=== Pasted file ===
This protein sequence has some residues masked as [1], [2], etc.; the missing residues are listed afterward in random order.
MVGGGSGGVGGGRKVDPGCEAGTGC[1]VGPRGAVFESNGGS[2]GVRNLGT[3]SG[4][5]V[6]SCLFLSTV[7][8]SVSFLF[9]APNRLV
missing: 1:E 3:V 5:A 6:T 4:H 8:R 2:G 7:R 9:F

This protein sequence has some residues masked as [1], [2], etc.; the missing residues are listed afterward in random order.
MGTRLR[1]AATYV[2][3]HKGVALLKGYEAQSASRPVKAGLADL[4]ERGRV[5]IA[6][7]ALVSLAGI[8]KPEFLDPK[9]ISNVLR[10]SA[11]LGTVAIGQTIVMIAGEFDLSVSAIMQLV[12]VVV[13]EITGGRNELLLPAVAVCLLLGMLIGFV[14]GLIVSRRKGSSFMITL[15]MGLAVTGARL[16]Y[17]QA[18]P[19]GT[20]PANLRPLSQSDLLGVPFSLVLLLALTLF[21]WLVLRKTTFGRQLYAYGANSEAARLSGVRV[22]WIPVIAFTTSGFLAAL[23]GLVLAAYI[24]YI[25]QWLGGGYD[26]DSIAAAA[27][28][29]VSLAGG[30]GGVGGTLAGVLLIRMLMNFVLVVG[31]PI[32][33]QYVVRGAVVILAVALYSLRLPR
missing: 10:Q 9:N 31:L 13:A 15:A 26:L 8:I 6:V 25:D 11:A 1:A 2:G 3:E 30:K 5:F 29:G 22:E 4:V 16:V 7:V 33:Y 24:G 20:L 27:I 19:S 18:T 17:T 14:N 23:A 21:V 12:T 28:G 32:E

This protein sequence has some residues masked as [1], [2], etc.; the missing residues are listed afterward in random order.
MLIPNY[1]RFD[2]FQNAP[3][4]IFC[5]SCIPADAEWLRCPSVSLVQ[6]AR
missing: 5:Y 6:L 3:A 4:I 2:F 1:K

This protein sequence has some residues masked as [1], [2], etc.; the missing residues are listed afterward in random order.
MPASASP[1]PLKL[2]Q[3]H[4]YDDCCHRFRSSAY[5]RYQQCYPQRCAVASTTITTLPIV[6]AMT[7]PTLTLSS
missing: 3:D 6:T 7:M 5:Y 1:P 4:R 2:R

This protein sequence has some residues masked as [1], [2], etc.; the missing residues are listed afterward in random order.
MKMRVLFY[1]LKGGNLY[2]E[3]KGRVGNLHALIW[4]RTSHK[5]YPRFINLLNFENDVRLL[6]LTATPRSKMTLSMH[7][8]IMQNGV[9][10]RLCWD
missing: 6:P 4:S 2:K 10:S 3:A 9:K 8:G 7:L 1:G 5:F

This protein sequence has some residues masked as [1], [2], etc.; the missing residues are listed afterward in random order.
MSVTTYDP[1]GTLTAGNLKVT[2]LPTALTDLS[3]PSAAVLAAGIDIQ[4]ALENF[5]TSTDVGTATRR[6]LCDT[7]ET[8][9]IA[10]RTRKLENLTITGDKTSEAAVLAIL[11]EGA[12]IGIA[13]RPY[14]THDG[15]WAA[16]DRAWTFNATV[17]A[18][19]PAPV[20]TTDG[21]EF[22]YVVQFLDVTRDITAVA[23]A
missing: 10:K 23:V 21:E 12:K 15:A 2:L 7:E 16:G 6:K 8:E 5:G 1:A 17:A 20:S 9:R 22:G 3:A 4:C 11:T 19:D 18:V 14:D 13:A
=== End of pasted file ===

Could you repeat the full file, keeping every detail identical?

This protein sequence has some residues masked as [1], [2], etc.; the missing residues are listed afterward in random order.
MVGGGSGGVGGGRKVDPGCEAGTGC[1]VGPRGAVFESNGGS[2]GVRNLGT[3]SG[4][5]V[6]SCLFLSTV[7][8]SVSFLF[9]APNRLV
missing: 1:E 3:V 5:A 6:T 4:H 8:R 2:G 7:R 9:F

This protein sequence has some residues masked as [1], [2], etc.; the missing residues are listed afterward in random order.
MGTRLR[1]AATYV[2][3]HKGVALLKGYEAQSASRPVKAGLADL[4]ERGRV[5]IA[6][7]ALVSLAGI[8]KPEFLDPK[9]ISNVLR[10]SA[11]LGTVAIGQTIVMIAGEFDLSVSAIMQLV[12]VVV[13]EITGGRNELLLPAVAVCLLLGMLIGFV[14]GLIVSRRKGSSFMITL[15]MGLAVTGARL[16]Y[17]QA[18]P[19]GT[20]PANLRPLSQSDLLGVPFSLVLLLALTLF[21]WLVLRKTTFGRQLYAYGANSEAARLSGVRV[22]WIPVIAFTTSGFLAAL[23]GLVLAAYI[24]YI[25]QWLGGGYD[26]DSIAAAA[27][28][29]VSLAGG[30]GGVGGTLAGVLLIRMLMNFVLVVG[31]PI[32][33]QYVVRGAVVILAVALYSLRLPR
missing: 10:Q 9:N 31:L 13:A 15:A 26:L 8:I 6:V 25:D 11:A 1:A 2:G 3:E 30:K 5:F 29:G 22:E 4:V 16:V 7:V 33:Y 24:G 20:L 27:I 19:S 18:T 17:T 14:N 23:A 21:V 12:T 28:G 32:E

This protein sequence has some residues masked as [1], [2], etc.; the missing residues are listed afterward in random order.
MLIPNY[1]RFD[2]FQNAP[3][4]IFC[5]SCIPADAEWLRCPSVSLVQ[6]AR
missing: 5:Y 6:L 3:A 4:I 2:F 1:K

This protein sequence has some residues masked as [1], [2], etc.; the missing residues are listed afterward in random order.
MPASASP[1]PLKL[2]Q[3]H[4]YDDCCHRFRSSAY[5]RYQQCYPQRCAVASTTITTLPIV[6]AMT[7]PTLTLSS
missing: 3:D 6:T 7:M 5:Y 1:P 4:R 2:R

This protein sequence has some residues masked as [1], [2], etc.; the missing residues are listed afterward in random order.
MKMRVLFY[1]LKGGNLY[2]E[3]KGRVGNLHALIW[4]RTSHK[5]YPRFINLLNFENDVRLL[6]LTATPRSKMTLSMH[7][8]IMQNGV[9][10]RLCWD
missing: 6:P 4:S 2:K 10:S 3:A 9:K 8:G 7:L 1:G 5:F

This protein sequence has some residues masked as [1], [2], etc.; the missing residues are listed afterward in random order.
MSVTTYDP[1]GTLTAGNLKVT[2]LPTALTDLS[3]PSAAVLAAGIDIQ[4]ALENF[5]TSTDVGTATRR[6]LCDT[7]ET[8][9]IA[10]RTRKLENLTITGDKTSEAAVLAIL[11]EGA[12]IGIA[13]RPY[14]THDG[15]WAA[16]DRAWTFNATV[17]A[18][19]PAPV[20]TTDG[21]EF[22]YVVQFLDVTRDITAVA[23]A
missing: 10:K 23:V 21:E 12:K 15:A 2:L 7:E 16:G 6:K 8:E 5:G 1:A 17:A 20:S 9:R 22:G 3:A 4:C 11:T 19:D 18:V 14:D 13:A